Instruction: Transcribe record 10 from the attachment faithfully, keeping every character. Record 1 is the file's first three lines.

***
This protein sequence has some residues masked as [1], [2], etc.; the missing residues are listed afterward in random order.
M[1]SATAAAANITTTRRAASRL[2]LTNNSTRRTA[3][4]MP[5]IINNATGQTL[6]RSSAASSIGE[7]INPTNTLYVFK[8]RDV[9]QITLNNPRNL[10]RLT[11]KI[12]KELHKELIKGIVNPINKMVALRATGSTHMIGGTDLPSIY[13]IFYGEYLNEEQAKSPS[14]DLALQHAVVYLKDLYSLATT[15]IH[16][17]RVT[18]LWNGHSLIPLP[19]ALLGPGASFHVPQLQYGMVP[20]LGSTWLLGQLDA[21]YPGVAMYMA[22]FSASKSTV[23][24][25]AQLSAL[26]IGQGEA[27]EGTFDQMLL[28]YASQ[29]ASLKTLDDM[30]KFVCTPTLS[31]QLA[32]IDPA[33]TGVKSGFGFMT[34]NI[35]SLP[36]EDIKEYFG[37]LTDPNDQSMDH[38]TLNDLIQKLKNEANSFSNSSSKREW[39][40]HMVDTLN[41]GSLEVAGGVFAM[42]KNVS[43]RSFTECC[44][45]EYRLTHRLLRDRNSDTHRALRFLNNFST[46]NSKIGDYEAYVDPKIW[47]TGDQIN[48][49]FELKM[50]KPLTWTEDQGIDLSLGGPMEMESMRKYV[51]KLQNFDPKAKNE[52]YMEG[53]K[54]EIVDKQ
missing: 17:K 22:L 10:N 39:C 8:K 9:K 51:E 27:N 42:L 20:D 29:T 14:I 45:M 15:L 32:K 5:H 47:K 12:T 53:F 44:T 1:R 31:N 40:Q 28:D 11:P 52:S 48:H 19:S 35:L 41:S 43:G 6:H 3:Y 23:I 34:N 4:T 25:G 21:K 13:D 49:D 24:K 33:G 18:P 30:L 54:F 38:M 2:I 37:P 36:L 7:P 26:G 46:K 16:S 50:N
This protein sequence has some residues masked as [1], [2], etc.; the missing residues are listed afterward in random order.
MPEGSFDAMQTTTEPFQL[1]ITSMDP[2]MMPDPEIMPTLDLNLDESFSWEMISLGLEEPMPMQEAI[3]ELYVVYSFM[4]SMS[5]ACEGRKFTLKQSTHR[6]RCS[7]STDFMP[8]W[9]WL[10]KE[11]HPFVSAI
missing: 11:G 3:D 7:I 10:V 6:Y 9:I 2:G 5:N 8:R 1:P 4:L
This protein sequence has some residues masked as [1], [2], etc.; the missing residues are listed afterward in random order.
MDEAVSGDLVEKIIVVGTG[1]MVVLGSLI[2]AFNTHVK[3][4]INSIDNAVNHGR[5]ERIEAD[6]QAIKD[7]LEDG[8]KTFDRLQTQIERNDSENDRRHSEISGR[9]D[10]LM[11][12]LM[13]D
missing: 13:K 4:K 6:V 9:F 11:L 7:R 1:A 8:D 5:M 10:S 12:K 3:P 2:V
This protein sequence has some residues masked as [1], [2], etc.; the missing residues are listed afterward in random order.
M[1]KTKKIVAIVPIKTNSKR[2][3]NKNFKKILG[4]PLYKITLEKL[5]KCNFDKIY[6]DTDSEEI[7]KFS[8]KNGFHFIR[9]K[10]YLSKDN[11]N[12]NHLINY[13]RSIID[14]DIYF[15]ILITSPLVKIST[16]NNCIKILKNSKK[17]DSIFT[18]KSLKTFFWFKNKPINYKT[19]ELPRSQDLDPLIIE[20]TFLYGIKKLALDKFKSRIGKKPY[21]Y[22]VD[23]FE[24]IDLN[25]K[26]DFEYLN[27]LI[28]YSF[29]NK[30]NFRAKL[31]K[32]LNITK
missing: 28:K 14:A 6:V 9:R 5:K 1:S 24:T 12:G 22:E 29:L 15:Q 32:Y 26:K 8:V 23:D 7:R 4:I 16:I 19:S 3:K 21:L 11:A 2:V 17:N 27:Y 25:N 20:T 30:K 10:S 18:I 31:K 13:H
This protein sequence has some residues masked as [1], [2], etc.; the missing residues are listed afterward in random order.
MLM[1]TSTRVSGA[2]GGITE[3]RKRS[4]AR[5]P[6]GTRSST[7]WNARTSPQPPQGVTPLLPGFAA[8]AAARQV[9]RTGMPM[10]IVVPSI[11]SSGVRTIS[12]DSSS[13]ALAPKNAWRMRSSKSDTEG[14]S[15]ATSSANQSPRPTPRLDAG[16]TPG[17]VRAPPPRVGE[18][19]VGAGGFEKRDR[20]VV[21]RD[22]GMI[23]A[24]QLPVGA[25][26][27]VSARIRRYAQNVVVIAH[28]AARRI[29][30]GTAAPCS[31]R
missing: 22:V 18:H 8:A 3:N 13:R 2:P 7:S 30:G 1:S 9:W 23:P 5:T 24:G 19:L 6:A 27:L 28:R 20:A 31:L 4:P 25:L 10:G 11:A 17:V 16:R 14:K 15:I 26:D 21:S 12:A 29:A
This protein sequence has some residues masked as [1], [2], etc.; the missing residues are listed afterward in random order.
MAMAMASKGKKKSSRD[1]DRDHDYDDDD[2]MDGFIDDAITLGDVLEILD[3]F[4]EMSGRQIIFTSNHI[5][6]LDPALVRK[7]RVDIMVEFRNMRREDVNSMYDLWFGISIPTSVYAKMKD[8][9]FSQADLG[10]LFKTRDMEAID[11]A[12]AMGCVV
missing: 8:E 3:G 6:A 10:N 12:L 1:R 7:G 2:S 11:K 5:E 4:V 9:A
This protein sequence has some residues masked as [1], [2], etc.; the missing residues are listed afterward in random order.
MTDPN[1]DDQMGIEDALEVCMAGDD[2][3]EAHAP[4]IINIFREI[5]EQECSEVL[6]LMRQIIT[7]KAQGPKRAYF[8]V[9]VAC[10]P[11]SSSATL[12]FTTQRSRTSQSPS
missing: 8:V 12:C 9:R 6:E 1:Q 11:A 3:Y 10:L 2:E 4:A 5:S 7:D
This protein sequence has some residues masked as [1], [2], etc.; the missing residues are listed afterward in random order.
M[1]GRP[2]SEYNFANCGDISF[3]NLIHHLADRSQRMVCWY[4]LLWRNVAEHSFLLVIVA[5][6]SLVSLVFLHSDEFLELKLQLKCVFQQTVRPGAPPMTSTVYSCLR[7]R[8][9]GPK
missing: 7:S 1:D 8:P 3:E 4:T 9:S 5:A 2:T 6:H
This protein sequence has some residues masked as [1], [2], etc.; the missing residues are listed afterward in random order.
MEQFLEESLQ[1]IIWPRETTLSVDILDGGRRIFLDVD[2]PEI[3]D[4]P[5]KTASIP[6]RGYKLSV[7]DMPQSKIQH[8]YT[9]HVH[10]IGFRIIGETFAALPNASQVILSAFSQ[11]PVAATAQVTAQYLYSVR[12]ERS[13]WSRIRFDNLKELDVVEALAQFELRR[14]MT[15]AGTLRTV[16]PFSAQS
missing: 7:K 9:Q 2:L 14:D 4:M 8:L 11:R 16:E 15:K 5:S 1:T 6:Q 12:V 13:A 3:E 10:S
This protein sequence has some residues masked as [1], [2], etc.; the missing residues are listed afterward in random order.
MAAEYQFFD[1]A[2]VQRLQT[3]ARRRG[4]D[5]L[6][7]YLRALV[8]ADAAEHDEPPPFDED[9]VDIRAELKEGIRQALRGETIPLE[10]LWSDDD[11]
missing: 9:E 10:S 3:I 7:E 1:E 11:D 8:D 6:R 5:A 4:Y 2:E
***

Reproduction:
This protein sequence has some residues masked as [1], [2], etc.; the missing residues are listed afterward in random order.
MAAEYQFFD[1]A[2]VQRLQT[3]ARRRG[4]D[5]L[6][7]YLRALV[8]ADAAEHDEPPPFDED[9]VDIRAELKEGIRQALRGETIPLE[10]LWSDDD[11]
missing: 9:E 10:S 3:I 7:E 1:E 11:D 8:D 6:R 5:A 4:Y 2:E